Planetary aurorae are some of the most iconic and brilliant (in all senses of that word) indicators not only of the interconnections on Planet Earth, but that these interconnections pertain throughout the entire Solar System as well. They are testimony to the centrality of the Sun, not just in providing the essential sunlight that drives weather systems and makes habitability possible, but also in generating a high velocity wind of electrically charged particles—known as the Solar Wind—that buffets each of the planets in turn as it streams outward through interplanetary space. Aurorae are created when electrically charged particles—predominantly negatively charged electrons or positive ions such as protons, the nuclei of hydrogen—crash into the atoms and molecules of a planetary or lunar atmosphere. Such particles can excite the electrons in atoms and molecules from their ground state to higher levels. The atoms and molecules that have been excited by these high-energy collisions can then relax; the emitted radiation is at certain well-defined wavelengths, giving characteristic colors to the aurorae. Just how many particles, how much atmosphere, and what strength of magnetic field are required to create aurorae is an open question. But giant planets like Jupiter and Saturn have aurorae, as does Earth. Some moons also show these emissions. Overall, the aurorae of the Solar System are very varied, variable, and exciting.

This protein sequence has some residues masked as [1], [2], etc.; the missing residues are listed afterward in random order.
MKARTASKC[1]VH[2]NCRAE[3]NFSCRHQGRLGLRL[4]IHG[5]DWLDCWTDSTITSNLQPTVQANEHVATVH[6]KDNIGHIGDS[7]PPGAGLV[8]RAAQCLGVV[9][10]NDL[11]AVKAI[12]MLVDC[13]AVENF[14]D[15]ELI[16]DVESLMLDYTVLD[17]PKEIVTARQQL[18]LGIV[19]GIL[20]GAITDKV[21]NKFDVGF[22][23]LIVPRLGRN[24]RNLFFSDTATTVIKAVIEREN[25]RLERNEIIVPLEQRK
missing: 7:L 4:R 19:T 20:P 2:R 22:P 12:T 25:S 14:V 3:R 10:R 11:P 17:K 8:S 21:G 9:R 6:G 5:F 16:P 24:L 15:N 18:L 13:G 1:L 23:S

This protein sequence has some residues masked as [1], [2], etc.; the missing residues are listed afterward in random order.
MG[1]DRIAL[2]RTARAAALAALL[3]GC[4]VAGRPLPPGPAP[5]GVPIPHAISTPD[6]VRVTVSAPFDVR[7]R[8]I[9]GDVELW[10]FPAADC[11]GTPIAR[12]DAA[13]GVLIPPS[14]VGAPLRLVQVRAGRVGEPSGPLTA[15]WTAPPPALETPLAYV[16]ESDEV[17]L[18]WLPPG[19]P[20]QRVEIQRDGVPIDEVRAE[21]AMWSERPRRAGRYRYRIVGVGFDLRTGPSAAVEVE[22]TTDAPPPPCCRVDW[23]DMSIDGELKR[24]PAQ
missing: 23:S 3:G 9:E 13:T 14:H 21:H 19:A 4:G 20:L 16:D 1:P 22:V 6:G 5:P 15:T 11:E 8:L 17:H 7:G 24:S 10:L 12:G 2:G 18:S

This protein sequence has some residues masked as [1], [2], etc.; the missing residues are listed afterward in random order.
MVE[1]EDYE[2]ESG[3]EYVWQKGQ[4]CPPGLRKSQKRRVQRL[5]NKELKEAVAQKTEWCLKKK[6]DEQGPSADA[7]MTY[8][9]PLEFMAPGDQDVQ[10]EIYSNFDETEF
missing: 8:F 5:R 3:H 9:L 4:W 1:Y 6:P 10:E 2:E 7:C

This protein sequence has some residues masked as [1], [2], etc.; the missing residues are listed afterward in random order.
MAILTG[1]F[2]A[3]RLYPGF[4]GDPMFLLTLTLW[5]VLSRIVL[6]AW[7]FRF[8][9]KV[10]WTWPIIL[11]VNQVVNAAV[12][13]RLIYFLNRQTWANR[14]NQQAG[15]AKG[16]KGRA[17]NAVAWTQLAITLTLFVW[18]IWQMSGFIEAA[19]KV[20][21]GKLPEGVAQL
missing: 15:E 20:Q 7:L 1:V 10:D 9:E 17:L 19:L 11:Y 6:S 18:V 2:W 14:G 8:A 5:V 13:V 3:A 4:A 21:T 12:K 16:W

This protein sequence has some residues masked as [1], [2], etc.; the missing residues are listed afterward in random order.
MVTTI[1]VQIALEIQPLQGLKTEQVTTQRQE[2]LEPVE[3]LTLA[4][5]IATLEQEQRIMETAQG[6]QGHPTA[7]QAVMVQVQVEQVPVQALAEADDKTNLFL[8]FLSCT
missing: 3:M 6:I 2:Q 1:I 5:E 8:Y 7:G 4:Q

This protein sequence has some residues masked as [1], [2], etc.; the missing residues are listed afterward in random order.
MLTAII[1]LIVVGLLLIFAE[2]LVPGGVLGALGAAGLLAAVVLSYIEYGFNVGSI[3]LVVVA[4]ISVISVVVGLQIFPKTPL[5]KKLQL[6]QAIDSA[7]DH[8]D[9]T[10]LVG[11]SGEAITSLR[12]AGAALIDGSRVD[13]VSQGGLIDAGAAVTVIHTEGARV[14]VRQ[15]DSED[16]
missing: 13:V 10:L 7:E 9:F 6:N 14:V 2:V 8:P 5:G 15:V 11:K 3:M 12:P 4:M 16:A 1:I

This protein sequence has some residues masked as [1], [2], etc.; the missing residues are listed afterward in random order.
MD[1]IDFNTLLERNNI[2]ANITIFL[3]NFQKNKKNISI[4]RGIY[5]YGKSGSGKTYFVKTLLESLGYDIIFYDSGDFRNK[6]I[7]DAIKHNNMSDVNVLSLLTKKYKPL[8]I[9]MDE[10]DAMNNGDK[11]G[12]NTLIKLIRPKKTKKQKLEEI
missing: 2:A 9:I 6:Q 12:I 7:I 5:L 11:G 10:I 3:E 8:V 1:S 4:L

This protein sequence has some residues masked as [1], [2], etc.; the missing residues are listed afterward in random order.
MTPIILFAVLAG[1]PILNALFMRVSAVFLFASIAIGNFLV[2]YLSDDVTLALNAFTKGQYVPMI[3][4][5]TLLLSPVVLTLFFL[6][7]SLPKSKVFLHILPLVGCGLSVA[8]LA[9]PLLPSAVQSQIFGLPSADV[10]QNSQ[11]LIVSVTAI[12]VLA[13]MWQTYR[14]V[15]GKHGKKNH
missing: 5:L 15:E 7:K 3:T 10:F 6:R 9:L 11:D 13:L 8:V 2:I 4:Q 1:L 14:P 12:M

A magma ocean is a global layer of partially or fully molten rocks. Significant melting of terrestrial planets likely occurs due to heat release during planetary accretion, such as decay heat of short-lived radionuclides, impact energy released by continuous planetesimal accretion, and energetic impacts among planetary-sized bodies (giant impacts). Over a magma ocean, all water, which is released upon impact or degassed from the interior, exists as superheated vapor, forming a water-dominated, steam atmosphere. A magma ocean extending to the surface is expected to interact with the overlying steam atmosphere through material and heat exchange. Impact degassing of water starts when the size of a planetary body becomes larger than Earth’s moon or Mars. The degassed water could build up and form a steam atmosphere on protoplanets growing by planetesimal accretion. The atmosphere has a role in preventing accretion energy supplied by planetesimals from escaping, leading to the formation of a magma ocean. Once a magma ocean forms, part of the steam atmosphere would start to dissolve into the surface magma due to the high solubility of water into silicate melt. Theoretical studies indicated that as long as the magma ocean is present, a negative feedback loop can operate to regulate the amount of the steam atmosphere and to stabilize the surface temperature so that a radiative energy balance is achieved. Protoplanets can also accrete the surrounding H 2 -rich disk gas. Water could be produced by oxidation of H 2 by ferrous iron in the magma. The atmosphere and water on protoplanets could be a mixture of outgassed and disk-gas components. Planets formed by giant impact would experience a global melting on a short timescale. A steam atmosphere could grow by later outgassing from the interior. Its thermal blanketing and greenhouse effects are of great importance in controlling the cooling rate of the magma ocean. Due to the presence of a runaway greenhouse threshold, the crystallization timescale and water budget of terrestrial planets can depend on the orbital distance from the host star. The terrestrial planets in our solar system essentially have no direct record of their earliest history, whereas observations of young terrestrial exoplanets may provide us some insight into what early terrestrial planets and their atmosphere are like. Evolution of protoplanets in the framework of pebble accretion remains unexplored.